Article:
The Mets made the World Series in 2015 with a rotation that was briefly the envy of the sport. They had Matt Harvey, Syndergaard and deGrom, not to mention Bartolo Colon. Harvey, seen as the best of the bunch, was known as The Dark Knight, which is among Batman’s nicknames, which makes me wonder: Does Batman need a nickname?
I digress. The World Series ended with Harvey demanding to stay in Game 5, in which he’d thrown eight shutout innings, despite manager Terry Collins’ decision to deploy closer Jeurys Familia. The crowd demanded more Harvey and, having seen Commissioner Gordon flash the Bat-Signal over LaGuardia, got its way. (OK, I’ll stop.) Two batters later, Kansas City had halved its 2-0 deficit and placed the tying run in scoring position. The Mets lost in extra innings. They haven’t won a postseason game since.
Harvey was never the same pitcher. He lost velocity. He had surgery. He didn’t show up for a game. He was relegated to the bullpen, which prompted another snit. He was waived after the 2018 season. He has worked for four different clubs over the past three seasons.
Syndergaard, known as Thor, hasn’t pitched in the majors since 2019. His career took a downturn when, after adding 17 pounds of muscle so he could throw harder than he was already throwing, which was 100 mph. He underwent Tommy John surgery in March 2020. He developed a sore elbow this spring. The Mets keep saying they expect him back soon.
New York Mets starting pitcher Jacob deGrom (48) takes the mound against the Philadelphia Phillies, Saturday, June 26, 2021, in New York. (Noah K. Murray/AP)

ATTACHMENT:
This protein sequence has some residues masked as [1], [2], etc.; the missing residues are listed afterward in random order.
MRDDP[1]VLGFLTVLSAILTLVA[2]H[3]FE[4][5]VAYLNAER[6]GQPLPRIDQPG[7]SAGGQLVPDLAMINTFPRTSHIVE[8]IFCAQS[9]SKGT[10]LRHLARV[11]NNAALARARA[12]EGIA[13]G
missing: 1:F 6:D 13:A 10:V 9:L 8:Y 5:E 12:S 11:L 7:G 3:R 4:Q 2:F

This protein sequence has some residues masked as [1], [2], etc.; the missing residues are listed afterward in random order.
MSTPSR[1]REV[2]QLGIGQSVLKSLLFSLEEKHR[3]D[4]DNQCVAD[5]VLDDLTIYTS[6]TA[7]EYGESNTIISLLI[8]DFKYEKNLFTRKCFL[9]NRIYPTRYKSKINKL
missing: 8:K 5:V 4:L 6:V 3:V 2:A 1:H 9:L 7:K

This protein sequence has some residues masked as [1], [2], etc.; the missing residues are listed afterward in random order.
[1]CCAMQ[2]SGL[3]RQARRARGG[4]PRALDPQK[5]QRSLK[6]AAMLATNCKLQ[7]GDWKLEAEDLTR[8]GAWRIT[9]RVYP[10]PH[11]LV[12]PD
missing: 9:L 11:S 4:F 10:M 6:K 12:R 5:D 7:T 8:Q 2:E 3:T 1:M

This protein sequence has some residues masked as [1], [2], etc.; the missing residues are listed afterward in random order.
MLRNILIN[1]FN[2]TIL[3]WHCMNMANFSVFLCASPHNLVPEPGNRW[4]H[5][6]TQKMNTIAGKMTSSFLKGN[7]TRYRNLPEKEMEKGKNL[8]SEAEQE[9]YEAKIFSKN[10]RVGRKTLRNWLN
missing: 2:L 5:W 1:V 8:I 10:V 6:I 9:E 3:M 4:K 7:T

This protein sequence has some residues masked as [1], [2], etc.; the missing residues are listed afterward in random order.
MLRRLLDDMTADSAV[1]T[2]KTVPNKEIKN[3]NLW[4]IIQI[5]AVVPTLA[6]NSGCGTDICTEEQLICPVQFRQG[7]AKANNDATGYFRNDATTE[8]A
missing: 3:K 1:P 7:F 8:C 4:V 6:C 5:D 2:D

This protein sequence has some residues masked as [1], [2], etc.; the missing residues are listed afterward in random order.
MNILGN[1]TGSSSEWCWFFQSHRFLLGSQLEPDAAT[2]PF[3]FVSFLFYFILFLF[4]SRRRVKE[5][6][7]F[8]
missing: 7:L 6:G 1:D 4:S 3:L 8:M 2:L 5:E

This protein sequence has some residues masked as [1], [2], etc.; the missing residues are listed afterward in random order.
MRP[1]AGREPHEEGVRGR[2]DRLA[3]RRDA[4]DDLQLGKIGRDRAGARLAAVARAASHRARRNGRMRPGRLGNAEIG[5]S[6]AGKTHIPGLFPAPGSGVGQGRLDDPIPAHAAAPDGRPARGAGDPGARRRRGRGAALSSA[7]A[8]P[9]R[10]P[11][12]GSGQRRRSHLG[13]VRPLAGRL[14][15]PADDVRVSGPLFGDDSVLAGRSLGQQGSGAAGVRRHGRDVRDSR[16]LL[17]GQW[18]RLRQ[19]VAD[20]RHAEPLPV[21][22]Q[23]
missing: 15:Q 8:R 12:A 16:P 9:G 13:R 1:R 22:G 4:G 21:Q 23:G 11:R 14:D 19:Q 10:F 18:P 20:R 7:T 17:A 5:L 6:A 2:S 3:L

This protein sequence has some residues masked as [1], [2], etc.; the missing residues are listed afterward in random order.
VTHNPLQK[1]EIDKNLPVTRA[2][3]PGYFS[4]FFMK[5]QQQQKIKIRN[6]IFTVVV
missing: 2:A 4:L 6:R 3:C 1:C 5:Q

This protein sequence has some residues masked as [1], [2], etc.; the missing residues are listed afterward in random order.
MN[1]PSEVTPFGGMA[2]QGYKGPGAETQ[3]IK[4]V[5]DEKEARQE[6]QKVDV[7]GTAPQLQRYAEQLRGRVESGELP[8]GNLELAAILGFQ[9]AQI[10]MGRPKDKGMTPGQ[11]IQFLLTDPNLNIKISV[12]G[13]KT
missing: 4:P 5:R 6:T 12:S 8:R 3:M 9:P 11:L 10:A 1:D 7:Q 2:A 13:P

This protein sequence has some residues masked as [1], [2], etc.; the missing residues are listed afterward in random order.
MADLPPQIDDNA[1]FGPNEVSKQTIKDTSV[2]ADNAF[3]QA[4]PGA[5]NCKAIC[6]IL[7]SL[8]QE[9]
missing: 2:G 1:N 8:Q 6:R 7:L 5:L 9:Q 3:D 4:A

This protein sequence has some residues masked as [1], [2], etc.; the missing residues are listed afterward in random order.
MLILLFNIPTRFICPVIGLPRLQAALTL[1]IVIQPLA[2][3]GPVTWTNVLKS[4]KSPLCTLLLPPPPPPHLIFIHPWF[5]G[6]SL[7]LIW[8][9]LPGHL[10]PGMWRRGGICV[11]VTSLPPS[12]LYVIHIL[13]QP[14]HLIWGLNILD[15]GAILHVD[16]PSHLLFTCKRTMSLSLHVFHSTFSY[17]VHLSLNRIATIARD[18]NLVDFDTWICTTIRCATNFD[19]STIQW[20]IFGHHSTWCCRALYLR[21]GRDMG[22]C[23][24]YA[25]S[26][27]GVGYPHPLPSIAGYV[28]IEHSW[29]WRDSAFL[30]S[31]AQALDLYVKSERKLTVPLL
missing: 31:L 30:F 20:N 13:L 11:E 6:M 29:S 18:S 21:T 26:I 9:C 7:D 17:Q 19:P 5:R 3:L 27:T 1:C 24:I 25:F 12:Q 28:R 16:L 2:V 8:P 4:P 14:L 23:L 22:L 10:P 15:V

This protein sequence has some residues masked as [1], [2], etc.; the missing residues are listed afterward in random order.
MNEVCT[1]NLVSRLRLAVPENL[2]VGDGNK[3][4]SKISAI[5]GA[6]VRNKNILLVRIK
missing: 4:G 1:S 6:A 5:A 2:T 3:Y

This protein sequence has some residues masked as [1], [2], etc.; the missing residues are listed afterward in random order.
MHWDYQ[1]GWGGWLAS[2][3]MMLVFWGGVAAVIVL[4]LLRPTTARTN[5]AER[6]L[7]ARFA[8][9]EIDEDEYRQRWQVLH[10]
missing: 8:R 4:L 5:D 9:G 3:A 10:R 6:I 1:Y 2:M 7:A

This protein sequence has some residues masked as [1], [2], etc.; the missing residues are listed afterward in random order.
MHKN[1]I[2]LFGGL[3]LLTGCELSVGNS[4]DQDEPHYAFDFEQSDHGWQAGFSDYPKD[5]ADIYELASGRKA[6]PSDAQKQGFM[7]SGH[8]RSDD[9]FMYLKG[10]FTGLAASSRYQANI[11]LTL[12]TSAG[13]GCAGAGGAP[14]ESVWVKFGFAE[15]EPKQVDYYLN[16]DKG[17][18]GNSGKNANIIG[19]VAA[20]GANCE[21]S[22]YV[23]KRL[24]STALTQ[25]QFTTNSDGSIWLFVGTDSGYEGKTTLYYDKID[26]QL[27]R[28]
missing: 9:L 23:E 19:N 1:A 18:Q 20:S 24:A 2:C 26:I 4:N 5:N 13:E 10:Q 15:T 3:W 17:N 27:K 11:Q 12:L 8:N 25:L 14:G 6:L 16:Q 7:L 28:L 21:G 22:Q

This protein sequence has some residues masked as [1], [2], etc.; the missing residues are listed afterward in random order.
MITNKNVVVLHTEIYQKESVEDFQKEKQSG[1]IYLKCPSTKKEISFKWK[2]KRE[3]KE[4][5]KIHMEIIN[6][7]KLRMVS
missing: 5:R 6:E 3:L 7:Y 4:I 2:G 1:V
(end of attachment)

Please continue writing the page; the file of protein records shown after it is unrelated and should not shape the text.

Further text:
Credit: Noah K. Murray
Credit: Noah K. Murray
As for deGrom: He’s the world’s best pitcher. He has also suffered five physical flare-ups this season that have seen him leave starts, miss starts and, as of Sunday, be placed on the injured list. He, too, is throwing harder than ever. He’s 33. When he won the Cy Young in 2018, his four-seamer averaged 96 mph. This year it has averaged 99.6 mph. That’s great when he feels good. It’s less great when he doesn’t, which has become a regular occurrence.
The Mets have allowed the third-fewest earned runs in MLB without getting anything from Syndergaard and Carlos Carrasco. That’s the good part. The bad: They’ve scored the second-fewest runs. The Braves have a better run differential (plus-25) than the Mets (plus-five), for what that’s worth, which is maybe nothing. The Braves’ bullpen, a strength in their run to the 2020 NLCS, ranks 22nd in ERA. Minter is tied for the most blown saves (six). They led Tampa Bay after six innings in all three weekend games. They won one.
Just when you think the Mets can do nothing to top their usual silliness, they manage. On Sunday, pitcher Taijuan Walker — who has been quite good — tracked a batted ball that dribbled 20 feet up the third-base line. In the effort to keep it foul, he swatted it toward the backstop. Trouble was, the ball had drifted fair, which no Met grasped despite the plate umpire’s emphatic call. Three baserunners scored. Walker stuck around for one more batter, who was the opposing pitcher, whom he walked.
Credit to the Mets for winning the game, especially after wasting a six-run lead the night before. Still, it was hard to call Sunday a banner day. They lost a series to a last-place team. In addition to deGrom, they placed shortstop Francisco Lindor on the injured list. They signed him for $341 million over 11 years. He’s hitting .228. His OPS is .702.
Were the Braves chasing Washington, I’d feel differently. But they’re not. All they need to do is catch the Mets. (The Phillies are in second place, but I don’t count them.) As manager Brian Snitker said Sunday, channeling Yogi Berra: “We’re in it till we’re out of it.”